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Soft, hard, shallow or postponed?

Private Bank

2023-09-08 04:30

Analysts are increasingly downgrading the prospect of a recession this year. Talk of a hard landing, soft landing and no landing have been spoken of at length. So too has the possibility of a postponed recession. Irrespective of outcome, the medium-term outlook appears skewed in favour of bonds. Our Chief Investment Office explains further. 

Our view

In our August House View, we spoke about the conflicting narratives jostling for market attention. While the soft-landing story had been propelling equity markets higher, pushing back against this was the impact of elevated yields and deteriorating corporate earnings.

As it turned out, over August, the narrative soured altogether as the impact of higher yields and concerns surrounding China weighed heavily on markets. The former pointed to an economy (responsible for approximately 20 per cent of the world’s GDP) with an incredibly tight labour market and a central bank indicating rates may need to be left higher for longer. The latter was indicative of an economy (responsible for roughly 18 per cent of global GDP) that appears to be in increasing trouble.  

News flow from China has disappointed since the Q1 GDP print, and analysts continue to downgrade growth forecasts – ANZ Research recently cut its growth outlook for China from 5.4 per cent to 4.9 per cent for 2023 and 4 per cent in 2024. While this is hardly diabolical by global standards, it does represent a structural slowdown for the world’s second largest economy.

That said, for markets, the performance of Chinese shares is dictated less by economic growth and more by sentiment. Whether these downgrades matter for the long-term performance of Chinese equities is questionable. Of greater immediate consequence, is the confidence crisis plaguing investors; not just in relation to equities, but also the property sector, and a shadow banking industry that offers wealth management products.

These wealth management products have historically been viewed as a safe place for Chinese citizens to park their cash – promising returns above typical deposit products. However, last month Zhongzhi, one of China’s largest shadow banks, stopped making interest payments on some of its wealth management products – sparking fears of contagion risk from the ailing property sector in which Zhongzhi invests. With a significant amount of China’s household savings tied up in such products, should these issues spread, there are concerns this could further dampen Chinese consumption.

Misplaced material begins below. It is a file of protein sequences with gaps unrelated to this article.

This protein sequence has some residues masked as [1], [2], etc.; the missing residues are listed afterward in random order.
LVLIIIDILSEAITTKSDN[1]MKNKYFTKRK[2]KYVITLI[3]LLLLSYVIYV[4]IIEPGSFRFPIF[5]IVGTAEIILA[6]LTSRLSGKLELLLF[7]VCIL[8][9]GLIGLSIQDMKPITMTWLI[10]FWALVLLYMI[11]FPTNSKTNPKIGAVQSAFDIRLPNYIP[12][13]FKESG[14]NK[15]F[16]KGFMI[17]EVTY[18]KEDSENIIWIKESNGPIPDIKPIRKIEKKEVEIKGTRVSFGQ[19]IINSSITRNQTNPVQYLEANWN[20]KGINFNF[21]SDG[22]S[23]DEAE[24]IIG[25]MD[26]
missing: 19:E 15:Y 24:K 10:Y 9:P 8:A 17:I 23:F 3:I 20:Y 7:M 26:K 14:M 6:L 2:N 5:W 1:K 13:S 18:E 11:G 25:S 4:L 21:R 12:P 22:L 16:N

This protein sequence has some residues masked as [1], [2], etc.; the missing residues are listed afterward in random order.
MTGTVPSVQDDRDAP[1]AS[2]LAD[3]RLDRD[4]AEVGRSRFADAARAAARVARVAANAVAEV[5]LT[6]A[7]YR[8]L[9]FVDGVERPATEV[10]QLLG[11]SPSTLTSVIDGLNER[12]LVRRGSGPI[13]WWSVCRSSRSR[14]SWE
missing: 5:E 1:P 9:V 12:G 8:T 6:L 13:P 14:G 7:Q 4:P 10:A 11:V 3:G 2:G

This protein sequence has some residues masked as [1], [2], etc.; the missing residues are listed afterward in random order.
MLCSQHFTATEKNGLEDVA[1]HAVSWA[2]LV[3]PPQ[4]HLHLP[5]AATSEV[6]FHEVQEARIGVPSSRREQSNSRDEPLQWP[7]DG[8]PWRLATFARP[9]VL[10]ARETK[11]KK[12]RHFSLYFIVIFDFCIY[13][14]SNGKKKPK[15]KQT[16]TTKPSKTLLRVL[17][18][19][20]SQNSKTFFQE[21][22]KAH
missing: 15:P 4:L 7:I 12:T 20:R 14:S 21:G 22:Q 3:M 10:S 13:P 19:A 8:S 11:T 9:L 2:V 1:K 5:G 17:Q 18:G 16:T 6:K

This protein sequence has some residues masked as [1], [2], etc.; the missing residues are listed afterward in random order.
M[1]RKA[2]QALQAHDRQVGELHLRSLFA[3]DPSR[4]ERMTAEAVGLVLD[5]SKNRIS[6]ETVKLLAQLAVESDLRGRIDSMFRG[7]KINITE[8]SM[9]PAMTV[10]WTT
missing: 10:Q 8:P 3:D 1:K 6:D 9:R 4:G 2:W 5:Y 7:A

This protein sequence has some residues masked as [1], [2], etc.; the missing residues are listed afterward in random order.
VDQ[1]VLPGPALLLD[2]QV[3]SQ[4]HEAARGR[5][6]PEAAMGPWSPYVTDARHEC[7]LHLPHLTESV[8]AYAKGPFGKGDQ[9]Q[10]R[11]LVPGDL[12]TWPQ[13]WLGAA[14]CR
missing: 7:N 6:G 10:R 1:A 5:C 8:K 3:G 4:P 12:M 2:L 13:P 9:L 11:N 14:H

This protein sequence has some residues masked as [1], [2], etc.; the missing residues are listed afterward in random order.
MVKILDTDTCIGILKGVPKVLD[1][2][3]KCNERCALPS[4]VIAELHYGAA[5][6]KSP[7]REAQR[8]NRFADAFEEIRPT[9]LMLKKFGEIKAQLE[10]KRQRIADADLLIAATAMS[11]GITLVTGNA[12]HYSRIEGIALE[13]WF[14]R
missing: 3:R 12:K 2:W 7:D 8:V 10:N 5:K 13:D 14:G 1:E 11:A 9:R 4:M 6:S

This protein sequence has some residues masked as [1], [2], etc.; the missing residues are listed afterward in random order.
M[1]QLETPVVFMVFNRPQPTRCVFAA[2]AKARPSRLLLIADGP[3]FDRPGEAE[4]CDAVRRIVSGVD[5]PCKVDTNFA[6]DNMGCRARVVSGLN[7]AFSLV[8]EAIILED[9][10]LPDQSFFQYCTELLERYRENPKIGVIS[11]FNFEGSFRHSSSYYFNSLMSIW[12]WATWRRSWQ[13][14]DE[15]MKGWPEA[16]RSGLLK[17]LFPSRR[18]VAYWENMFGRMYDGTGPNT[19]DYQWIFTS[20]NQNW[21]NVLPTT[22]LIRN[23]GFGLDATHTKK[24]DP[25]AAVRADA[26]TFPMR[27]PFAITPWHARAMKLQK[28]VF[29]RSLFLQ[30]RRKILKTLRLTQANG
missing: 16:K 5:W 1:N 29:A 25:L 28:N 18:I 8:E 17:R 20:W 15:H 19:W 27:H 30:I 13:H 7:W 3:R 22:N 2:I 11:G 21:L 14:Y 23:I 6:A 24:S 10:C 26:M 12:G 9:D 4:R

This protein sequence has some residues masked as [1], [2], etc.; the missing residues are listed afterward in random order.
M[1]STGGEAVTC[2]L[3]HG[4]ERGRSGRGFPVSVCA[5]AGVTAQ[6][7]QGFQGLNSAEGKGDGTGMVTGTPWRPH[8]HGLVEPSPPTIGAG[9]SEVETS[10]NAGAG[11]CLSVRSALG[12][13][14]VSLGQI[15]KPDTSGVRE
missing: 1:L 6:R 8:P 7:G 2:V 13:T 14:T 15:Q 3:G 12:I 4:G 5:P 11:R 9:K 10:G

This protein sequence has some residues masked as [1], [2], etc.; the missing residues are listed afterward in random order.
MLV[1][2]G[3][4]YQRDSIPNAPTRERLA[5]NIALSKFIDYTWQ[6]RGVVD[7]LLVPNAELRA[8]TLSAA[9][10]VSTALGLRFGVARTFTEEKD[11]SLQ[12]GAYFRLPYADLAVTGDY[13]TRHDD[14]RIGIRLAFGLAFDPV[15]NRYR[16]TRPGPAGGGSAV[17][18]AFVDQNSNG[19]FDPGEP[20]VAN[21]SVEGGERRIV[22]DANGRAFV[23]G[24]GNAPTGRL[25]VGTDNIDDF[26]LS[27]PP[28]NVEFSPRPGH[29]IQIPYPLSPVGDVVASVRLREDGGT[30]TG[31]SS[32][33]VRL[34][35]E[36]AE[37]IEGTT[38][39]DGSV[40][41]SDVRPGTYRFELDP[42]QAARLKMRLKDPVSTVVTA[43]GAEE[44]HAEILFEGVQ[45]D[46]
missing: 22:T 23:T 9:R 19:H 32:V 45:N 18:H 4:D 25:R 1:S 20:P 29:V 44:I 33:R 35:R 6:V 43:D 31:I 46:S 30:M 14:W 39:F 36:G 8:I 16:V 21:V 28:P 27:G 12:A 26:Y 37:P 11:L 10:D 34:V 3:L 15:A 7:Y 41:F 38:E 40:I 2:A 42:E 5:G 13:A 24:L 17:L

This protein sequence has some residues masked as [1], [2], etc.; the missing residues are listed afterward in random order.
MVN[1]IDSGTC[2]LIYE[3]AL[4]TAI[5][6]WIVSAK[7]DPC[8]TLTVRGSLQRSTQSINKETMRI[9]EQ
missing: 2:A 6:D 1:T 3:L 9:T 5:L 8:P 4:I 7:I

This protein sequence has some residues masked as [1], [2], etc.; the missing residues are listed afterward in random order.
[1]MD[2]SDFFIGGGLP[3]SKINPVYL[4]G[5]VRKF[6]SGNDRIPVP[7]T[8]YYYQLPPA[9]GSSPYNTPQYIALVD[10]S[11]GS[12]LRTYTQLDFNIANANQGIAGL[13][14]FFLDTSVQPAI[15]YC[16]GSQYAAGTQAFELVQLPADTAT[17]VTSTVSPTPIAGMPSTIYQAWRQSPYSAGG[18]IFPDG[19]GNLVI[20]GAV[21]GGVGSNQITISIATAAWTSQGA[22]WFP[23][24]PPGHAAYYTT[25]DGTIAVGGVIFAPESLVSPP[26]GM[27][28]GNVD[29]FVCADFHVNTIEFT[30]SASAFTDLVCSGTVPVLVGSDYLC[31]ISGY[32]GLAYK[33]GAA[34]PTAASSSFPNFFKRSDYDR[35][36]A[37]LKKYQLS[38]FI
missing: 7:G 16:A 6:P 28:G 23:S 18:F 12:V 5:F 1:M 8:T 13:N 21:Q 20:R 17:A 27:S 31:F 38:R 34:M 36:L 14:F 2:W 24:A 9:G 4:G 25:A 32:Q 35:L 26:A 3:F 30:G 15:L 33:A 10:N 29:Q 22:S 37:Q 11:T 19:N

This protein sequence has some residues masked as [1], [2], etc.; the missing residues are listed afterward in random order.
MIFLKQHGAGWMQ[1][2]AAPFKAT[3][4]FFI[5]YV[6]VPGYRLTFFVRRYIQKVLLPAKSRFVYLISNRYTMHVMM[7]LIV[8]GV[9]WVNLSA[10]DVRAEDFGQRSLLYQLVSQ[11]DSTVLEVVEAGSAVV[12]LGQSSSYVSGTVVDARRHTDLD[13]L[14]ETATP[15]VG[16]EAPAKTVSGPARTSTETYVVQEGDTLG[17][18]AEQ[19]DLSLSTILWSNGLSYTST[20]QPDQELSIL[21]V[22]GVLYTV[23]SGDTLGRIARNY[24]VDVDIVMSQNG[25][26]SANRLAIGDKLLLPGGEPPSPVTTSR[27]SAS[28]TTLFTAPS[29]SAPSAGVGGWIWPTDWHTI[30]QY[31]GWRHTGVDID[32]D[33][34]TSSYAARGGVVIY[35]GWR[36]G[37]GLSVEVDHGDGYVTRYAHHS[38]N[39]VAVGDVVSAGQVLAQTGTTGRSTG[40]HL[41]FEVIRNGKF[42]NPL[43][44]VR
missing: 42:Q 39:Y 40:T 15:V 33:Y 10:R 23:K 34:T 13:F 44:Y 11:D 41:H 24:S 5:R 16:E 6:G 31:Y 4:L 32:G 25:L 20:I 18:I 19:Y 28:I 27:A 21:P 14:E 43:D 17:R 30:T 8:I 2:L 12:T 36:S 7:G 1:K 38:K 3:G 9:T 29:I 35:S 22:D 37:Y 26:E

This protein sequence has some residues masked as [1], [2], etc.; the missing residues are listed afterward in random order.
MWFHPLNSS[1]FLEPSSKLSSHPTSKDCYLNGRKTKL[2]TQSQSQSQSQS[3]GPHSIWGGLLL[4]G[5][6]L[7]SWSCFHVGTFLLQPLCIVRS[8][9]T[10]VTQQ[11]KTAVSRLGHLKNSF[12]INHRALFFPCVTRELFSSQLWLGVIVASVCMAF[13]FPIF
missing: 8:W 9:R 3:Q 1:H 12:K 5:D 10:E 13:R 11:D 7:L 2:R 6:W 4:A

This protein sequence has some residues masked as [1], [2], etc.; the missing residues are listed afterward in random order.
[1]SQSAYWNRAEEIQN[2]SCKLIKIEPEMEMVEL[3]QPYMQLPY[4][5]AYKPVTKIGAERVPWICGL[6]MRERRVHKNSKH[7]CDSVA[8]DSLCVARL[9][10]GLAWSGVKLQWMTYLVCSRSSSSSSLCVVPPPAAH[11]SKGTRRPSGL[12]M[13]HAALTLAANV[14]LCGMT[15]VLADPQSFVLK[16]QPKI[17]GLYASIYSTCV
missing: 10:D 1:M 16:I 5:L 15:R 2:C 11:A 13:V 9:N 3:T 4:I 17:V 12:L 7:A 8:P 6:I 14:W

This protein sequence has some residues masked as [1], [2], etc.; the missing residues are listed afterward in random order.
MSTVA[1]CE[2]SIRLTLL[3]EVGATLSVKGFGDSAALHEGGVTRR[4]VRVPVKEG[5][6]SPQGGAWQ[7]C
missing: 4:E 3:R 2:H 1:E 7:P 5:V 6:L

Attempts by the Chinese government to reignite the stalling economy through a range of targeted measures have so far failed to arrest this unease. And without some form of ‘irrigation style’ stimulus, it’s difficult to see a sustained bounce in equities. The Chinese government has stated it is trying to rebalance the economy away from its reliance on construction-led growth; and so far, President XI is trying to stick to this narrative.

In the US, economic activity has remained resilient – despite 500 basis points of monetary tightening – yet it continues to display a weakening trend. Whether the Fed hikes again is arguably less important than how long policy remains restrictive for. Nonetheless, bond markets have readjusted to the prospect of higher interest rates, and yields hit 15-year highs mid-month.

Against this backdrop of rising yields, negative earnings growth and moderating inflation, the equity risk premium hit a 20-year low in August, and real yields rose sharply to more than 2 per cent for the first time since 2009.

As we’ve been saying for some time, historically (and relatively) high yields should eventually weigh on equity market returns – and we began to see evidence of this last month.

Real yields hit 2 per cent in August


Source: Federal Reserve Bank of St. Louis, ANZ CIO